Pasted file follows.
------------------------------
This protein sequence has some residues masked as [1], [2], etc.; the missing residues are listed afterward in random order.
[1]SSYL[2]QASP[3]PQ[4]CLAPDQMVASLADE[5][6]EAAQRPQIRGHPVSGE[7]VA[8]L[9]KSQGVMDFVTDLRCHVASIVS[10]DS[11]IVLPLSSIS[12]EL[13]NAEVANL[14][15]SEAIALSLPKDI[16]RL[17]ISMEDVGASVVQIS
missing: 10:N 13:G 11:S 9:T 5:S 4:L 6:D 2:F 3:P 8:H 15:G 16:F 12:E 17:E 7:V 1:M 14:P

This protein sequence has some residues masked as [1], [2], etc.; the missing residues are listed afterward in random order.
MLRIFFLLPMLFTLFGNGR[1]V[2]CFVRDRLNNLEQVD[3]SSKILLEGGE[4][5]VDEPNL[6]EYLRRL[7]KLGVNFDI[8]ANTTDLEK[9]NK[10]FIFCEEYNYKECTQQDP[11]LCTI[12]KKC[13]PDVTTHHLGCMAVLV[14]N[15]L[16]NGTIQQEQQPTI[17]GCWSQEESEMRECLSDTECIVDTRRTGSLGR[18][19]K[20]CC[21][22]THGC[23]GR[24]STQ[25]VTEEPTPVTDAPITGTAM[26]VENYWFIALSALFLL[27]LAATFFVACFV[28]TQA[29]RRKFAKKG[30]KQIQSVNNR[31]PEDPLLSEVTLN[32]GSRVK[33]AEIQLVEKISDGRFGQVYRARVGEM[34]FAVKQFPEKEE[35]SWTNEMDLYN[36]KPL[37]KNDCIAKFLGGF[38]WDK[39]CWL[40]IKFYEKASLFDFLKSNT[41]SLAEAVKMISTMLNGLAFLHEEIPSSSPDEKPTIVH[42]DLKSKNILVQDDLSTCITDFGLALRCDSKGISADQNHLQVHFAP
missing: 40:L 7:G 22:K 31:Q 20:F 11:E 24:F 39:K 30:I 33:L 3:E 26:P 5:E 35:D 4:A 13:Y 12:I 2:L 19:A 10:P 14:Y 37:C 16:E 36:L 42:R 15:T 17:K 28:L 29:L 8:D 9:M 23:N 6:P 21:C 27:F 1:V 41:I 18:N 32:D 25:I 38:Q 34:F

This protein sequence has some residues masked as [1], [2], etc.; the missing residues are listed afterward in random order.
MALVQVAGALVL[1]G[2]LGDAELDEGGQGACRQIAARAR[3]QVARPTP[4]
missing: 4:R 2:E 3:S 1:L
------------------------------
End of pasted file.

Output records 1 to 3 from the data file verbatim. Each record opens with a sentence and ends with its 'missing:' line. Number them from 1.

This protein sequence has some residues masked as [1], [2], etc.; the missing residues are listed afterward in random order.
[1]SSYL[2]QASP[3]PQ[4]CLAPDQMVASLADE[5][6]EAAQRPQIRGHPVSGE[7]VA[8]L[9]KSQGVMDFVTDLRCHVASIVS[10]DS[11]IVLPLSSIS[12]EL[13]NAEVANL[14][15]SEAIALSLPKDI[16]RL[17]ISMEDVGASVVQIS
missing: 10:N 13:G 11:S 9:T 5:S 4:L 6:D 2:F 3:P 8:H 15:G 16:F 12:E 17:E 7:V 1:M 14:P

This protein sequence has some residues masked as [1], [2], etc.; the missing residues are listed afterward in random order.
MLRIFFLLPMLFTLFGNGR[1]V[2]CFVRDRLNNLEQVD[3]SSKILLEGGE[4][5]VDEPNL[6]EYLRRL[7]KLGVNFDI[8]ANTTDLEK[9]NK[10]FIFCEEYNYKECTQQDP[11]LCTI[12]KKC[13]PDVTTHHLGCMAVLV[14]N[15]L[16]NGTIQQEQQPTI[17]GCWSQEESEMRECLSDTECIVDTRRTGSLGR[18][19]K[20]CC[21][22]THGC[23]GR[24]STQ[25]VTEEPTPVTDAPITGTAM[26]VENYWFIALSALFLL[27]LAATFFVACFV[28]TQA[29]RRKFAKKG[30]KQIQSVNNR[31]PEDPLLSEVTLN[32]GSRVK[33]AEIQLVEKISDGRFGQVYRARVGEM[34]FAVKQFPEKEE[35]SWTNEMDLYN[36]KPL[37]KNDCIAKFLGGF[38]WDK[39]CWL[40]IKFYEKASLFDFLKSNT[41]SLAEAVKMISTMLNGLAFLHEEIPSSSPDEKPTIVH[42]DLKSKNILVQDDLSTCITDFGLALRCDSKGISADQNHLQVHFAP
missing: 40:L 7:G 22:K 31:Q 20:F 11:E 24:F 39:K 30:I 33:L 3:E 26:P 5:E 35:D 4:A 13:Y 12:I 2:L 19:A 10:P 14:Y 37:C 16:E 36:L 42:R 15:T 17:K 28:L 29:L 8:D 9:M 23:N 6:P 21:C 27:F 1:V 41:I 18:N 32:D 25:I 38:Q 34:F

This protein sequence has some residues masked as [1], [2], etc.; the missing residues are listed afterward in random order.
MALVQVAGALVL[1]G[2]LGDAELDEGGQGACRQIAARAR[3]QVARPTP[4]
missing: 4:R 2:E 3:S 1:L